Bob Wright often argues that the evolution of life on Earth looks a whole lot like the product of design.

. . .  biologists agree that a strictly physical system or process—whose workings can be wholly explained in material terms—can have such extraordinary characteristics that it is fair to posit some special creative force as its source and ask about the nature of that force. Darwin inquired into the creative force behind plants and animals, and his answer was evolution. Surely the believer is entitled to ask the same question about evolution: Where did the amazing algorithm of natural selection come from?

Such a believer, by the way, would not here be making an argument for “intelligent design,” the idea that natural selection isn’t adequate to account for human evolution. On the contrary, the idea here is that natural selection is such a powerful mechanism that its origin demands a special explanation; that evolution by natural selection has patterns and properties every bit as extraordinary as an animal’s maturation toward functional integration.

A lot of commentators tend to dismiss this out of hand, but I think that’s too quick. Bob asks an interesting question and one that cannot be as easily dismissed by Occam’s Razor as you might be tempted to think.

For Bob is not saying that we should believe that there is a creator because evolution begs for an explanation. This would indeed violate the principle of parsimony. Bob is suggesting that we should wonder if there is a creator. That is,  he says: the majesty of evolution suggests we should attempt to accumulate more evidence. On the surface this seems highly appropriate.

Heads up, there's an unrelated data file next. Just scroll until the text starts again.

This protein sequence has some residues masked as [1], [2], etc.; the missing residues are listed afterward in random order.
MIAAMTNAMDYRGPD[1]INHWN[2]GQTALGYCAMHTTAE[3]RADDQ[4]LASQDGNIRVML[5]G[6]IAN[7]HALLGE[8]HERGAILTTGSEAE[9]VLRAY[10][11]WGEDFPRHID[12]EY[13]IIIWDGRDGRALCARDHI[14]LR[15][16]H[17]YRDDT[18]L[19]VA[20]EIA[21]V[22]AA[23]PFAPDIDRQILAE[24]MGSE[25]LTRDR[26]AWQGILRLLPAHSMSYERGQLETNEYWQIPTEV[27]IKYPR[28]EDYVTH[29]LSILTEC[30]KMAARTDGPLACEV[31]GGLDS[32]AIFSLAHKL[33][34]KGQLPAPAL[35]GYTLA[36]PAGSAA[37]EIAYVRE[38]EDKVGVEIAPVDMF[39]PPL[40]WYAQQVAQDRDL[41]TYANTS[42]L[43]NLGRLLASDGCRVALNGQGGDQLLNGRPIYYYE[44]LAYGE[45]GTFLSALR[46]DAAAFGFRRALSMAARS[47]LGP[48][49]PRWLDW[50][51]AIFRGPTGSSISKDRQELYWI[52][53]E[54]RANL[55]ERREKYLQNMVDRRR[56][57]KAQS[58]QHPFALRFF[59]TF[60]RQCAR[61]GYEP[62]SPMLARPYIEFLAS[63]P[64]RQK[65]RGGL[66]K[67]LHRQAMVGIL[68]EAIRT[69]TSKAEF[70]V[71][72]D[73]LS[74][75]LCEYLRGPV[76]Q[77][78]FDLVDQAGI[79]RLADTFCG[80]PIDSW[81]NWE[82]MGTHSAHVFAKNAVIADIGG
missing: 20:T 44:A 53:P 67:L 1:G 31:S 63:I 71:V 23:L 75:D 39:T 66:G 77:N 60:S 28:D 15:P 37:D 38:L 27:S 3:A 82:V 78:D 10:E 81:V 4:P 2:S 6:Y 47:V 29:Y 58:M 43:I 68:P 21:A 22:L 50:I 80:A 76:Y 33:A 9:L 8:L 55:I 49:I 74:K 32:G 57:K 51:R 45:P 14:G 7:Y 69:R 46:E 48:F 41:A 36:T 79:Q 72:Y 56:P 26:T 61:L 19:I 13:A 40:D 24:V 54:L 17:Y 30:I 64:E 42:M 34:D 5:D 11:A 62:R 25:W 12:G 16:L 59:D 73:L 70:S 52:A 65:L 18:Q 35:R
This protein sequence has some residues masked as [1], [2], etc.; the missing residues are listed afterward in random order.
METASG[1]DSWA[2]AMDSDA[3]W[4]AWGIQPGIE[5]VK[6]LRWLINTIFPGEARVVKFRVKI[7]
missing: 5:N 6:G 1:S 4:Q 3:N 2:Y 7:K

The reason I am unenthusiastic about such a project is that unlike the mere existence of animal maturation, our evolution does carry with it, its own reason for existing. In short, for there to have never been evolution at all it must have been that case that no sustainable self-replicators were ever created anywhere in the universe. That seems in-and-of-itself implausible.

Once you have any sustainable self-replicator of any sort some, the process of evolution and natural selection is inevitable. Once that is the case you will get the features of maturation Bob is so enthralled by. The apparent majesty of evolutionary maturation is reduced to the existence of some self-replicator.

Now when we ask ourselves: how likely is it that some random assemblage of molecules would form a sustainable self-replicator. It seems quite likely. Indeed, it strikes us as so likely that the deeper mystery might be why the universe isn’t tiled over with self-replicators of all sorts. Why is so much of space apparently dead?

Indeed, as far as we know, we – as in Earth originating life – are the only ones. Now, perhaps this means that we are seriously underestimating the difficulty of making a sustainable self-replicator. However, the question is: why is evolution so much harder than it seems. Not: isn’t evolution so hard that it needs some outside explanation.